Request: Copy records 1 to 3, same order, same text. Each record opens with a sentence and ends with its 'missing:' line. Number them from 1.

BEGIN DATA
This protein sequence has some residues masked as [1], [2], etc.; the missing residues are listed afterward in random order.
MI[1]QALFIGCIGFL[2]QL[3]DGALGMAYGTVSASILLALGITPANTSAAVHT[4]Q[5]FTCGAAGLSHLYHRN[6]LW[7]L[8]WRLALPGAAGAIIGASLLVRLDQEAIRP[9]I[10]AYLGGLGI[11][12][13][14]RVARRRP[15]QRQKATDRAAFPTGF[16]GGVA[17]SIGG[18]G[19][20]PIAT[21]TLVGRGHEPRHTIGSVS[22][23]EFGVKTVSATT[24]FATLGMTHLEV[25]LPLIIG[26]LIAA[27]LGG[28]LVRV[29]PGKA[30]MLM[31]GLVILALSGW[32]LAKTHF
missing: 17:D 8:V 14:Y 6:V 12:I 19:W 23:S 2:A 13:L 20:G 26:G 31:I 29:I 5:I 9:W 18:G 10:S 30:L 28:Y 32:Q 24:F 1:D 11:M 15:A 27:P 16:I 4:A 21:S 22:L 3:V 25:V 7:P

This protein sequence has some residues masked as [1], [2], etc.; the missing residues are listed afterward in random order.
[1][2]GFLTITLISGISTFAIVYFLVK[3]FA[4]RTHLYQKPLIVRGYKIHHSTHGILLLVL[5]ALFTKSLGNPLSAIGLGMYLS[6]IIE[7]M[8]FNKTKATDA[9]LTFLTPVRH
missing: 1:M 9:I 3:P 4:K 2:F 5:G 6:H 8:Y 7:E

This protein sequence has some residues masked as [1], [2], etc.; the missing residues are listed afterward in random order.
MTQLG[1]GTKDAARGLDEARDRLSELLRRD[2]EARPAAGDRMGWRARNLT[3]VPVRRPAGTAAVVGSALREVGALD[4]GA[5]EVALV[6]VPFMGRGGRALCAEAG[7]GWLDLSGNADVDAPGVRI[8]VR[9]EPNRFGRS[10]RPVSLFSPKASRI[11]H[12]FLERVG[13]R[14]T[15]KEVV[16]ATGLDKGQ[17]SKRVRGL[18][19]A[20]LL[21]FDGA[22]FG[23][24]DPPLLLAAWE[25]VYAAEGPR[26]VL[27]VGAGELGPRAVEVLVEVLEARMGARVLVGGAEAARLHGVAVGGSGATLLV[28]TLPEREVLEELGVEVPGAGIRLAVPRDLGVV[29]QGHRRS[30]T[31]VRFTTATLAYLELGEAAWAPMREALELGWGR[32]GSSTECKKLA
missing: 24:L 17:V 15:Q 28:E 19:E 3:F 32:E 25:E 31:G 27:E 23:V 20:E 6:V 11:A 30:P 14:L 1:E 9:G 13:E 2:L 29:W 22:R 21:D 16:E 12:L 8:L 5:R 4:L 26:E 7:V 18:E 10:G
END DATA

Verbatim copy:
This protein sequence has some residues masked as [1], [2], etc.; the missing residues are listed afterward in random order.
MI[1]QALFIGCIGFL[2]QL[3]DGALGMAYGTVSASILLALGITPANTSAAVHT[4]Q[5]FTCGAAGLSHLYHRN[6]LW[7]L[8]WRLALPGAAGAIIGASLLVRLDQEAIRP[9]I[10]AYLGGLGI[11][12][13][14]RVARRRP[15]QRQKATDRAAFPTGF[16]GGVA[17]SIGG[18]G[19][20]PIAT[21]TLVGRGHEPRHTIGSVS[22][23]EFGVKTVSATT[24]FATLGMTHLEV[25]LPLIIG[26]LIAA[27]LGG[28]LVRV[29]PGKA[30]MLM[31]GLVILALSGW[32]LAKTHF
missing: 17:D 8:V 14:Y 6:V 12:I 19:W 23:S 2:A 13:L 20:G 26:G 31:I 29:I 5:I 9:W 18:G 10:S 30:L 28:Y 32:Q 24:F 1:D 11:M 15:A 27:P 16:I 4:A 21:S 22:L 3:V 25:V 7:P

This protein sequence has some residues masked as [1], [2], etc.; the missing residues are listed afterward in random order.
[1][2]GFLTITLISGISTFAIVYFLVK[3]FA[4]RTHLYQKPLIVRGYKIHHSTHGILLLVL[5]ALFTKSLGNPLSAIGLGMYLS[6]IIE[7]M[8]FNKTKATDA[9]LTFLTPVRH
missing: 1:M 9:I 3:P 4:K 2:F 5:G 6:H 8:Y 7:E

This protein sequence has some residues masked as [1], [2], etc.; the missing residues are listed afterward in random order.
MTQLG[1]GTKDAARGLDEARDRLSELLRRD[2]EARPAAGDRMGWRARNLT[3]VPVRRPAGTAAVVGSALREVGALD[4]GA[5]EVALV[6]VPFMGRGGRALCAEAG[7]GWLDLSGNADVDAPGVRI[8]VR[9]EPNRFGRS[10]RPVSLFSPKASRI[11]H[12]FLERVG[13]R[14]T[15]KEVV[16]ATGLDKGQ[17]SKRVRGL[18][19]A[20]LL[21]FDGA[22]FG[23][24]DPPLLLAAWE[25]VYAAEGPR[26]VL[27]VGAGELGPRAVEVLVEVLEARMGARVLVGGAEAARLHGVAVGGSGATLLV[28]TLPEREVLEELGVEVPGAGIRLAVPRDLGVV[29]QGHRRS[30]T[31]VRFTTATLAYLELGEAAWAPMREALELGWGR[32]GSSTECKKLA
missing: 24:L 17:V 15:Q 28:E 19:E 3:F 32:E 25:E 31:G 27:E 23:V 20:E 6:V 11:A 30:P 14:L 1:E 9:G 13:E 2:L 29:W 22:R 21:D 16:E 12:L 8:L 5:R 4:L 26:E 7:V 18:E 10:G